About half of the states have non-discrimination laws. Alabama is one of those that has a non-discrimination law. Employment decision and the federal exemption does not apply to that Alabama law however. All hiring dissensions will have to comply with the new Supreme Court decision, or will they? What will the courts decide? That is in question at present. One key point is that these exemptions to churches will not apply to secular operated businesses. Non-religious groups will have to comply. How far will that circle widen to include other church related entities and church related associations? We don’t know yet. One huge hurdle that’s yet to be overcome, and this is according to ABF, is defeating the Equality Act which is before Congress now. This would go a very long way in changing the way gender is dealt with in the public forum and make equality the rule of law as well as the Supreme Court. We must constantly remember that Christian belief systems are very much out of favor with the public. In fact, many people believe that Christian churches are a hate group. We must show love in all of these actions as we deal with these issues or we will be labeled haters. That’s very sad, it’s very different from what we grew up with, but that is the world today.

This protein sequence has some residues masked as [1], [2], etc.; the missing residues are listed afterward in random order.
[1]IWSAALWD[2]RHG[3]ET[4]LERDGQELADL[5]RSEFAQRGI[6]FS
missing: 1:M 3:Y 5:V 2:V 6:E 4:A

Ken Allen

All right Jim, you started just before the video talking about policies that are in some ways related to this from previous rulings. Any further comment that you would make, either about the video that’s just concluded or the comment that you made just prior to the video that may help our local churches?

Jim Swedenburg

We already have some resources in this general area. When the Supreme Court legalized same sex marriage, those are found on our website at alsbom.org. I don’t have that link in the presentation anywhere, it’s alsbom.org. I may have to go to video only here because of a bandwidth issue I’m having. We do have that on A-L-S-B-O-M dot O-R-G slash S-A-F-E, alsbom.org/safe. Then you’ll see some tabs on that page. We have our child protection materials there on the landing page, but there’s also a page for gender issues, I believe it is. It may be marriage, but anyway, on that page are the suggested wording for bylaws and so forth. One of the key things here is the bylaw that was suggested and listed on that page, and also available in other spots on our website, to amend your bylaws to talk about Biblical marriage in a positive and affirmative way.